Google+ is currently only set up for individual people and not businesses. My biggest takeaway so far is that G+ is more about quality than quantity. There is no prize for having the most people in your circles. No one knows how many people you have or how many circles you have. So for the past 2 months it as still in the trial period and each person was given 150 invitations. I was a hog about my invitations and I think I only shared 3. I didn’t want all my high school friends on Facebook cluttering up my clean and pretty Google+.

Facebook

In this corner heavyweight champion Facebook with their 750 million users has evolved and transformed their site to make themselves better, even though users didn’t know they wanted it.  Every time Facebook makes changes, the reaction is “where is a ‘dislike’ button so I can express how much I hate these changes”? If it weren’t for change, we would all still be using MySpace. Remember them? But this time Facebook has listened to their users and this week unveiled three new features that I think I’ve seen before. But where?

The first is an improved Friends Lists. You can finally sort your friends into groups and share different messages with different lists. Don’t want your co-workers to know you’re at the beach? Haven’t told mom and dad about your new boyfriend? Create and separate your friends into Lists and set whether these lists see have Public or Restricted access to your information.  Sound familiar?

The Subscribe Button allows you to customize how much and the type of content you are now receiving in your newsfeed. I have a pretty decent number of friends, and want to stay in touch with all of them…most of the time. But I don’t want to unfriend them simply because I’m not interested in their farm games or their coupon programs. I like to actually go to their walls to read what is going on in their lives and not have my news feed cluttered with this minutiae.  The other beautiful thing about the ‘Subscribe’ button is that it lets you hear from people even if you’re not already friends, depending on their security settings. ‘Subscribe’ is found in the top right corner of your friend’s profile and by selecting this, their status updates will appear in your news feed.  Where have I heard this before?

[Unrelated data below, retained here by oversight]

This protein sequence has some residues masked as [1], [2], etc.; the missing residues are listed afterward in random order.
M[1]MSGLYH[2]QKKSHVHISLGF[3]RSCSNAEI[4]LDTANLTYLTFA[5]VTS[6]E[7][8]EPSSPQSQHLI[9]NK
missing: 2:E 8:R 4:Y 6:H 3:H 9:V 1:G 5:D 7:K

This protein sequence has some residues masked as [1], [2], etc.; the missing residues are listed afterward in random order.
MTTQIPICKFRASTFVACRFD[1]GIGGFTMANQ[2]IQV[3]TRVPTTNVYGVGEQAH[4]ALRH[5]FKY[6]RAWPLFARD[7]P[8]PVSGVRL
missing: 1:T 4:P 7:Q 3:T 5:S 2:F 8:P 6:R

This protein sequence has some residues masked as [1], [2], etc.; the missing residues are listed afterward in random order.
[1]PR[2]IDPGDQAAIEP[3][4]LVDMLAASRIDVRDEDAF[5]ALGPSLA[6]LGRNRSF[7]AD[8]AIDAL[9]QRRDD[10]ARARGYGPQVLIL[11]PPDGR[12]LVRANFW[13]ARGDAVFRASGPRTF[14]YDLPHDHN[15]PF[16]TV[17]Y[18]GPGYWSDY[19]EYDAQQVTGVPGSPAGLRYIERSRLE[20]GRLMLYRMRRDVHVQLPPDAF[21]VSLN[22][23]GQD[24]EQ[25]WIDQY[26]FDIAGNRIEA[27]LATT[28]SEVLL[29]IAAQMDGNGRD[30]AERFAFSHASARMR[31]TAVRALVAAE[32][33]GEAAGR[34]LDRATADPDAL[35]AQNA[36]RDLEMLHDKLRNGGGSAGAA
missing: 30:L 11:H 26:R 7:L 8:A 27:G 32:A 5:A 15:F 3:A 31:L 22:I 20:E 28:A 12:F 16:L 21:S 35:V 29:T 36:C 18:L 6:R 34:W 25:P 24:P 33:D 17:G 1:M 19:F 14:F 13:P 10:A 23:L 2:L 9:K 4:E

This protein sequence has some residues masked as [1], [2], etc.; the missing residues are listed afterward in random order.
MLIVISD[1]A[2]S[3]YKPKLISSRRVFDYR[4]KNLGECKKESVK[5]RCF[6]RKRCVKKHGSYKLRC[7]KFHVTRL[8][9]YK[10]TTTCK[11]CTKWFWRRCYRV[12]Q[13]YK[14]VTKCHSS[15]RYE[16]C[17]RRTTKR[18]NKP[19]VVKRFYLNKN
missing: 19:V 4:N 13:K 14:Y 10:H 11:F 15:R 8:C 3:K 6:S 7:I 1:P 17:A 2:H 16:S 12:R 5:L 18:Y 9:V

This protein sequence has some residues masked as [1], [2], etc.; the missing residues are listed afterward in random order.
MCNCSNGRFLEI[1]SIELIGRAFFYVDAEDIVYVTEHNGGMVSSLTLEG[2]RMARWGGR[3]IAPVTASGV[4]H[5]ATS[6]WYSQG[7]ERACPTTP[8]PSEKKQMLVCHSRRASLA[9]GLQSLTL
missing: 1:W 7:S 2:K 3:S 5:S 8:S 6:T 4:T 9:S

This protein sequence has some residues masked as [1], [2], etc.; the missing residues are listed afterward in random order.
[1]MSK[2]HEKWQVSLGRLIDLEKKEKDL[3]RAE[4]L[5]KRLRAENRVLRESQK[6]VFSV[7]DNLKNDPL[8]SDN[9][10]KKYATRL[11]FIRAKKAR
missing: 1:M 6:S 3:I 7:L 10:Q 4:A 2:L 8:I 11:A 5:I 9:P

This brings me to the new layout of the News Feed. Facebook’s layout of the news feed page includes 3 new areas. The first being the top center which includes Top Stories of What Matters Most from your friends.  Beneath which you will find “more stories”. And the top right is a scrolling ticker of status updates in real-time.  Sounds a little like Twitter, huh?

Some other new features are enhanced photo layouts, improved sharing and tagging of photos and posts, and improved mobile and gaming features. But Facebook isn’t quite done yet. Since Google+ has laid down the gauntlet, Facebook has eluded to many more changes to come in the coming weeks.

All of these changes may have your head spinning and both sites may have changed already by the time I have finished this blog.

First round goes to….Social Media User

How Facebook and Twitter have made users become “thoughtful” writers.

I am one of those people who mentally correct people’s English when they are speaking, so often times I pay more attention to the context of a comment rather than the content. However, I have noticed that many of my Facebook friends and Twitter followers are probably taking a bit more care in formulating their thoughts to make their microblog stand out amongst the clutter of the rapidly scrolling wall of posts. And it made me think that I wished that some people put more thought into what they uttered out loud before they hit “send”.

For those who only write once in a while, getting the nerve to write their thoughts and feelings in such a public forum can cause angst and pride at the same time. Some may edit and reread their post several times to make sure it sounds just right. Others are pros and it just flows naturally. But these newbies to the world of microblogging are trying to compete in an arena of natural born speakers with a silver tongue and clever wit. Give these astute writers a momentous event like an east coast earthquake or the death of despised world leader and they will scramble to their smart phones, iPads and laptops to quickly come up with the one post or Tweet that will stand out in hopes that it will go viral. Reading this stream of quips reminds me of an episode of Last Comic Standing. Let’s face it, we all have a shorter attention span because of the gross amounts of information we are bombarded with. I like to read the headlines of the news and if it grabs me, then I will delve into the story. The same is true for microblogging. If the post interests me, then maybe I will dig a little deeper and follow the stream to the person’s page or website for more information. I might even send a direct message with specific questions.But it’s great to be given the option of how much information I want to given.